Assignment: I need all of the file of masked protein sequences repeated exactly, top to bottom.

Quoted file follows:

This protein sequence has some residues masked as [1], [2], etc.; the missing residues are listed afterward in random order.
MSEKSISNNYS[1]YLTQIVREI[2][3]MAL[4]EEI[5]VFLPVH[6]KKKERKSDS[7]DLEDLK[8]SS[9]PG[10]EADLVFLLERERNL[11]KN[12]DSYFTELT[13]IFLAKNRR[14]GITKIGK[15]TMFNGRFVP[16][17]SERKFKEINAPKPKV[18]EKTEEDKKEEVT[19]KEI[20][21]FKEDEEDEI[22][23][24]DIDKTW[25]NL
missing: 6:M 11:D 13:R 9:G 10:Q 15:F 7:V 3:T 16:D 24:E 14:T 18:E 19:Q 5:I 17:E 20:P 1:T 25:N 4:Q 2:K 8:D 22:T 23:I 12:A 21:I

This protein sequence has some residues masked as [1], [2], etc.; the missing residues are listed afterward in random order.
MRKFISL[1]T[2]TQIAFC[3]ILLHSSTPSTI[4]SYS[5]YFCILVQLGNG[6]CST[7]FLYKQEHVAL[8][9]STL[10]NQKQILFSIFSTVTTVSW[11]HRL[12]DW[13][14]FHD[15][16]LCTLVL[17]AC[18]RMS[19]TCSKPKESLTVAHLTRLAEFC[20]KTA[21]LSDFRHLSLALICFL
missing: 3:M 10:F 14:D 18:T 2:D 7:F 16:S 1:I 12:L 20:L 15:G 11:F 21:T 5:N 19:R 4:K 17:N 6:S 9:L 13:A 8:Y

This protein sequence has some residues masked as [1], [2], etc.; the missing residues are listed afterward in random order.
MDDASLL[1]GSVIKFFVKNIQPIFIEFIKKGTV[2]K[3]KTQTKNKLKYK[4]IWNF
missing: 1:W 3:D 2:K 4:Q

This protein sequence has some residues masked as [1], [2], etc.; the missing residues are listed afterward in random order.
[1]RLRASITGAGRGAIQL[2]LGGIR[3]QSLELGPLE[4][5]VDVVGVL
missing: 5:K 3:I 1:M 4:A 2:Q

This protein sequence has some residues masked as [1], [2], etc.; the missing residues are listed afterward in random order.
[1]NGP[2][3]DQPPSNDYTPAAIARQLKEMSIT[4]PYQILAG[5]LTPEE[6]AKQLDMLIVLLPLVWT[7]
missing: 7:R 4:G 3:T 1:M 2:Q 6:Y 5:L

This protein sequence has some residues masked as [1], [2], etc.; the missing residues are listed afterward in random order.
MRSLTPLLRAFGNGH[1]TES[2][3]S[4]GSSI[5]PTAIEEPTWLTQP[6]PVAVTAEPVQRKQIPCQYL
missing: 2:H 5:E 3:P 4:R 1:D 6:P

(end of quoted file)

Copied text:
This protein sequence has some residues masked as [1], [2], etc.; the missing residues are listed afterward in random order.
MSEKSISNNYS[1]YLTQIVREI[2][3]MAL[4]EEI[5]VFLPVH[6]KKKERKSDS[7]DLEDLK[8]SS[9]PG[10]EADLVFLLERERNL[11]KN[12]DSYFTELT[13]IFLAKNRR[14]GITKIGK[15]TMFNGRFVP[16][17]SERKFKEINAPKPKV[18]EKTEEDKKEEVT[19]KEI[20][21]FKEDEEDEI[22][23][24]DIDKTW[25]NL
missing: 6:M 11:D 13:R 9:G 10:Q 15:F 7:V 3:T 16:D 24:E 14:T 18:E 19:Q 5:I 17:E 20:P 1:T 25:N 4:Q 2:K 8:D 22:T 23:I 12:A 21:I

This protein sequence has some residues masked as [1], [2], etc.; the missing residues are listed afterward in random order.
MRKFISL[1]T[2]TQIAFC[3]ILLHSSTPSTI[4]SYS[5]YFCILVQLGNG[6]CST[7]FLYKQEHVAL[8][9]STL[10]NQKQILFSIFSTVTTVSW[11]HRL[12]DW[13][14]FHD[15][16]LCTLVL[17]AC[18]RMS[19]TCSKPKESLTVAHLTRLAEFC[20]KTA[21]LSDFRHLSLALICFL
missing: 3:M 10:F 14:D 18:T 2:D 7:F 16:S 1:I 12:L 20:L 15:G 11:F 21:T 5:N 19:R 4:K 17:N 6:S 9:L 13:A 8:Y

This protein sequence has some residues masked as [1], [2], etc.; the missing residues are listed afterward in random order.
MDDASLL[1]GSVIKFFVKNIQPIFIEFIKKGTV[2]K[3]KTQTKNKLKYK[4]IWNF
missing: 1:W 3:D 2:K 4:Q

This protein sequence has some residues masked as [1], [2], etc.; the missing residues are listed afterward in random order.
[1]RLRASITGAGRGAIQL[2]LGGIR[3]QSLELGPLE[4][5]VDVVGVL
missing: 5:K 3:I 1:M 4:A 2:Q

This protein sequence has some residues masked as [1], [2], etc.; the missing residues are listed afterward in random order.
[1]NGP[2][3]DQPPSNDYTPAAIARQLKEMSIT[4]PYQILAG[5]LTPEE[6]AKQLDMLIVLLPLVWT[7]
missing: 7:R 4:G 3:T 1:M 2:Q 6:Y 5:L

This protein sequence has some residues masked as [1], [2], etc.; the missing residues are listed afterward in random order.
MRSLTPLLRAFGNGH[1]TES[2][3]S[4]GSSI[5]PTAIEEPTWLTQP[6]PVAVTAEPVQRKQIPCQYL
missing: 2:H 5:E 3:P 4:R 1:D 6:P